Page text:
I came home one night and took a bunch of drunken selfies.
Apparently this is what I like to do when I'm too drunk to stay out, too jazzed on jaegerbombs to pass out immediately.
Hair poofed and back combed, smoky panda eyes, gel liner, (remnants of) red lipstick, a hell of a lot of other make-up that either faded off or just didn't show up in my 3am bedroom light, and pouting to high heaven.
Approximately twelve hours later I got my #nomakeupselfie nomination through.
And I balked.
It was a reaction I wasn't expecting, as I'd spent the past couple of days almost looking forward to getting a nomination, so I could get on that bandwagon and be a part of something which was turning out to be pretty extraordinary. But when the nomination actually came, I kind of backed out. I had an arsenal of excuses, pinched from the various criticisms of the campaign, ranging from how the supposed bravery of going bare faced was not comparable to the bravery required in facing cancer, to the feminist knee jerk of women being able to do much more donation-worthy things that simply not wear make-up.
Mostly I was just a bit fearful of putting my face out there without my protective layer of my Bobbi Brown longwear and my Naked palette. I mean, considering the state of my face in the selfie above, and all my other selfies, to go to a bare faced one would be quite the change.
But none of those things were the point.
Although it was a #selfie, the picture had nothing to do with me and my fears or criticisms whatsoever.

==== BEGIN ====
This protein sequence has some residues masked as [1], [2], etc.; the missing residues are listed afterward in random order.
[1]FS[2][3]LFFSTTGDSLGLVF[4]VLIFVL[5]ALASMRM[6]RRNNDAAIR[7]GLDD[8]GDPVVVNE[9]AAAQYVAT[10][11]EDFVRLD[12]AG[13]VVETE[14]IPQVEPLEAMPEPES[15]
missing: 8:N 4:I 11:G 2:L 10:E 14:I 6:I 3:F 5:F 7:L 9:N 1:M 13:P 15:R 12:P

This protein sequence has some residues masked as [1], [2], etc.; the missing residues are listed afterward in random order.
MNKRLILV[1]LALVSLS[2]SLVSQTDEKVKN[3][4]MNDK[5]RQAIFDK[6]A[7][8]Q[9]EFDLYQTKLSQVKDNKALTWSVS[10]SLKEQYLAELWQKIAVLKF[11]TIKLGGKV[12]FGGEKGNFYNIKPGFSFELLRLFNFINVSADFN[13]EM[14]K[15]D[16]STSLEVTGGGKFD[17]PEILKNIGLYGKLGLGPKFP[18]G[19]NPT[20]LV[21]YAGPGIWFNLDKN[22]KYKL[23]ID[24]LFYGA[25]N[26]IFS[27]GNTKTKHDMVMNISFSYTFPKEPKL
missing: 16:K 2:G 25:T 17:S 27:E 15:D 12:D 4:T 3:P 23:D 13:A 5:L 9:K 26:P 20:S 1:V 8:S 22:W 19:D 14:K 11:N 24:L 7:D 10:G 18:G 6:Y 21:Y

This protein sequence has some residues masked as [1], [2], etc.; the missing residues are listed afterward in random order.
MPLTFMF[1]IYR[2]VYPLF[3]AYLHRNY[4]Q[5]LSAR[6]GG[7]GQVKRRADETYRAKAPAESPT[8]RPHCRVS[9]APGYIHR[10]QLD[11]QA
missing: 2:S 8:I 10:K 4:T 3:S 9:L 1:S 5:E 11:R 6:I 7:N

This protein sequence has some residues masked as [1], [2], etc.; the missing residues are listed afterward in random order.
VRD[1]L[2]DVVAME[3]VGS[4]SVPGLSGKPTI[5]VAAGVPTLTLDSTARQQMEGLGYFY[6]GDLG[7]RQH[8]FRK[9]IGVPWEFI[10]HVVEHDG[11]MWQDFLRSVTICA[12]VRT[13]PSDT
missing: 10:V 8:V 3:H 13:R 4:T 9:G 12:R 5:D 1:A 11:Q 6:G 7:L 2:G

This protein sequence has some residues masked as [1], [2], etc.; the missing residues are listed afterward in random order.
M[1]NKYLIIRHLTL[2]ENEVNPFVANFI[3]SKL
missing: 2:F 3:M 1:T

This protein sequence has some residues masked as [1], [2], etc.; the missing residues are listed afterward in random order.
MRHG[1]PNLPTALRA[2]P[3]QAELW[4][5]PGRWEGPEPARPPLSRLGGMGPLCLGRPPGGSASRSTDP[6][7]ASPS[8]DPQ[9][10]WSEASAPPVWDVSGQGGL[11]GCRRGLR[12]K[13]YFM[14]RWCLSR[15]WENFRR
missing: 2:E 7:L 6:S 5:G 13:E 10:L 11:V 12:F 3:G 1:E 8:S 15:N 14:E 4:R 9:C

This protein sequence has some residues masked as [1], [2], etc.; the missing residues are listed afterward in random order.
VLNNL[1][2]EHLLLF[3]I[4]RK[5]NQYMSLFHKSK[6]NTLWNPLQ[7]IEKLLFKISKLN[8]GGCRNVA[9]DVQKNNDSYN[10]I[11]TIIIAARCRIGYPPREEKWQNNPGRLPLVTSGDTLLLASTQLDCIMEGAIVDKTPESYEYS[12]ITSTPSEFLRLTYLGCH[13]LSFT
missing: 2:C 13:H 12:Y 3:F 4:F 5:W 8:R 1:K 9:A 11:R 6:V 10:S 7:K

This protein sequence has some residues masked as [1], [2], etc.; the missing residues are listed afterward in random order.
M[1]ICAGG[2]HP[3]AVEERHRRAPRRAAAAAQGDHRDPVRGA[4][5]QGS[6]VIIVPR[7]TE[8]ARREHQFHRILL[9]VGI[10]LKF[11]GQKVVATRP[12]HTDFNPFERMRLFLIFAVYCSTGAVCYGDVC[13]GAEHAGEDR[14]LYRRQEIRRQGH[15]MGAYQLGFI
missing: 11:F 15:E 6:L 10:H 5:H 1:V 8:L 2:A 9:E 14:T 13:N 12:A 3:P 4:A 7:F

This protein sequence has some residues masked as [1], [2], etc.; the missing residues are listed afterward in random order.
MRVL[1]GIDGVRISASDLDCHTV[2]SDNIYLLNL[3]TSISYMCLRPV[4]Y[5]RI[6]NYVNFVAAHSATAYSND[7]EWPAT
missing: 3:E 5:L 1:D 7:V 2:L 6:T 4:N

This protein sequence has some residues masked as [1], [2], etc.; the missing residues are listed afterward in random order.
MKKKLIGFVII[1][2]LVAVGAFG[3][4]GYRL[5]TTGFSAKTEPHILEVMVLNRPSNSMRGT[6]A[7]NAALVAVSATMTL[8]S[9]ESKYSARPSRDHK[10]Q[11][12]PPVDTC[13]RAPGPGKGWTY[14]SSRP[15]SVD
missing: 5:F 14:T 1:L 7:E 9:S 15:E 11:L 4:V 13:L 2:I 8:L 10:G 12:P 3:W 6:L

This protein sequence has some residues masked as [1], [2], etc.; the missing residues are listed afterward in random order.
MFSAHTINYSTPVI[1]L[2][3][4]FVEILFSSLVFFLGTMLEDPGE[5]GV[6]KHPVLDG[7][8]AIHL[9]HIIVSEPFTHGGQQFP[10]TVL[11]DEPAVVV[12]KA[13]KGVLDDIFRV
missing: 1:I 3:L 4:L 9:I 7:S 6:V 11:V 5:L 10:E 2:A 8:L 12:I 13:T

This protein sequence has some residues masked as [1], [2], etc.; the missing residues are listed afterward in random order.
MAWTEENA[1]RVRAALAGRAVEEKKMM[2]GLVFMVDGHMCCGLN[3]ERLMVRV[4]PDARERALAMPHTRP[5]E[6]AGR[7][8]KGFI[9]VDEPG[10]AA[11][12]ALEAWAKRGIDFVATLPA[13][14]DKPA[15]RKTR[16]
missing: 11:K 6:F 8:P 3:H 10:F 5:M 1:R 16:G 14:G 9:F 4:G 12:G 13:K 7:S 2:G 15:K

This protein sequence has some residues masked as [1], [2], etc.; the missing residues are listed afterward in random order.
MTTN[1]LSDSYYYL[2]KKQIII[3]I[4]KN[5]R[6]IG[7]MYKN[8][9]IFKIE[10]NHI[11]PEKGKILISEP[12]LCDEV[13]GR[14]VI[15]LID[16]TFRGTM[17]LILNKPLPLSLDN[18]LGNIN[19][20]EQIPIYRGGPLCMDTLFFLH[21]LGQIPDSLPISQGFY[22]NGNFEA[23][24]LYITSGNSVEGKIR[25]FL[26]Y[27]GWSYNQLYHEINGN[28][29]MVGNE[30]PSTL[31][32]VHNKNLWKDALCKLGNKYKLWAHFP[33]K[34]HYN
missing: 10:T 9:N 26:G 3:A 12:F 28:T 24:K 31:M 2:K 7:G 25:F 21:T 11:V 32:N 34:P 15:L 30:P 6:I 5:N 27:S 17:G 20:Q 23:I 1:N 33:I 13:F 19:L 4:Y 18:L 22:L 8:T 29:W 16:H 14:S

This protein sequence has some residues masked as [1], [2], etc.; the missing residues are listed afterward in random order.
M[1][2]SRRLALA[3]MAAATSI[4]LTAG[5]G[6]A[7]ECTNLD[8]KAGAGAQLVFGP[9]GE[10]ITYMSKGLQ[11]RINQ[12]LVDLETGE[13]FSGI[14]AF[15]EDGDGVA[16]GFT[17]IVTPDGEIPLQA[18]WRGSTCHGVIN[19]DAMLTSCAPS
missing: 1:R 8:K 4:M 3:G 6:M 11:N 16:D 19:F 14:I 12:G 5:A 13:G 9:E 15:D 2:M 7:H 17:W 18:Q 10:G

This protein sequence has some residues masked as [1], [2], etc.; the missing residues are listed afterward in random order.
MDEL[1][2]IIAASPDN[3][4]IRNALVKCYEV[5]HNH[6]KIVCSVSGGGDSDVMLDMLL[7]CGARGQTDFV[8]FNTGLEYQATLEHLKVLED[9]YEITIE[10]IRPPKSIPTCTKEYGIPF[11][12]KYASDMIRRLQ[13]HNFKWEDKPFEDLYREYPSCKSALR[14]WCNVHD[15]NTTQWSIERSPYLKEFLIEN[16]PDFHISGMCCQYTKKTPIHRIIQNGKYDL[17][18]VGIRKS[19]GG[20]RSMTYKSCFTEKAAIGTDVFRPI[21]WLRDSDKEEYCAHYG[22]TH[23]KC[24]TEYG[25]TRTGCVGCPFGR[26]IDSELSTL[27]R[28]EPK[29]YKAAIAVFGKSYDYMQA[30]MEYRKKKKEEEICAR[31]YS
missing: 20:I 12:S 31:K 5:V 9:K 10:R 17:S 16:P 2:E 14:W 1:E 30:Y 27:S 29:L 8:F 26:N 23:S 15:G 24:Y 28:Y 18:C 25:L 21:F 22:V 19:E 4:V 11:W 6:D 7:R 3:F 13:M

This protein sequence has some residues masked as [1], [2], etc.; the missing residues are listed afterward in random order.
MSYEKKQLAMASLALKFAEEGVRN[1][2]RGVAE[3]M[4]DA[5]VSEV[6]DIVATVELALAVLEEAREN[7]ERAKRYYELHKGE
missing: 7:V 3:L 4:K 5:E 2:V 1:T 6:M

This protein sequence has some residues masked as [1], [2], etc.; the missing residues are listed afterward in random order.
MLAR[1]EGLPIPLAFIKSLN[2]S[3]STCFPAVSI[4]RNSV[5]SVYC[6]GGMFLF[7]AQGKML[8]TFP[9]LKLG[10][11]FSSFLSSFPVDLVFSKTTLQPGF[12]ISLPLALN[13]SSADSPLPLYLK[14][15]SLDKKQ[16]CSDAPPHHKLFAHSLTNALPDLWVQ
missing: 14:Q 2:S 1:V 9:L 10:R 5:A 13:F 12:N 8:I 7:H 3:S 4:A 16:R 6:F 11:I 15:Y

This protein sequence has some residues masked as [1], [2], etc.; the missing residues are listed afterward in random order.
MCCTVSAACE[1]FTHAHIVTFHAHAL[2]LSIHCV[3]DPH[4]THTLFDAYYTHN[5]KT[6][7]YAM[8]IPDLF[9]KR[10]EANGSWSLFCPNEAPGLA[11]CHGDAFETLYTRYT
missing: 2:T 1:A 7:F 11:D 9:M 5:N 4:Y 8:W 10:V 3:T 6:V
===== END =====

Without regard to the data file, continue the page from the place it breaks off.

It was about joining forces and raising money for a worthwhile cause. And the selfie campaign, although causing some real controversy, raised over £8m in six days, which is pretty incredible.
Anyway, the whole thing got me thinking about selfies in general, and why on earth they seem to upset so many people. Selfies have been voted the most annoying social media habit, and they generate so much attention and criticism that they've been used in both advertising and fundraising campaigns to great success; the kind of success that something less controversial wouldn't have achieved.
But I just don't get it. What's the big deal with selfies?
Sure maybe it's vanity, narcissism, a cry for attention. But, what's wrong with a little vanity now and then? Is it really so bad?
If you read any kind of self-help text, or hear motivational speakers, or read any of those cheesy quotes that have been reblogged a million times on tumblr, there's always a message about loving/respecting/appreciating/believing in yourself, before you'll be able to love someone else or achieve your dreams, or whatever. And I think selfies are a little part of that. They're a little celebration of yourself and your appearance, which, in a world where we're being pressured to conform to someone else's beauty ideal, I think can be a good thing.
Looking in the mirror and thinking "aw man, I look good today, i'm going to take a selfie" is not a bad thing. You're allowed to think you look nice, and you're allowed to take a picture of you looking nice and post it to your instagram if you want. Well, at least I don't have a problem with that. The only issues arise when you become dependent on the number of likes on your selfies, and start equating that to your self-worth. Your selfie-worth (sorry, couldn't resist).
Maybe I think this way because I'm a selfie taker, and a selfie poster. But so are 99% of the people I follow, and enjoy following, on instagram.
I like having my IG feed full of people looking good and feeling good enough about themselves to want to take a picture of that moment. I also like the idea of me 'liking' a picture having a positive impact on someone's day, no matter how small. It's nice to be nice after all.
I just don't see the problem with selfies. Or even the problem with a little bit of vanity. If you want to celebrate your appearance, go ahead. It's got nothing to do with anyone else.
Take your selfie for your selfie* :)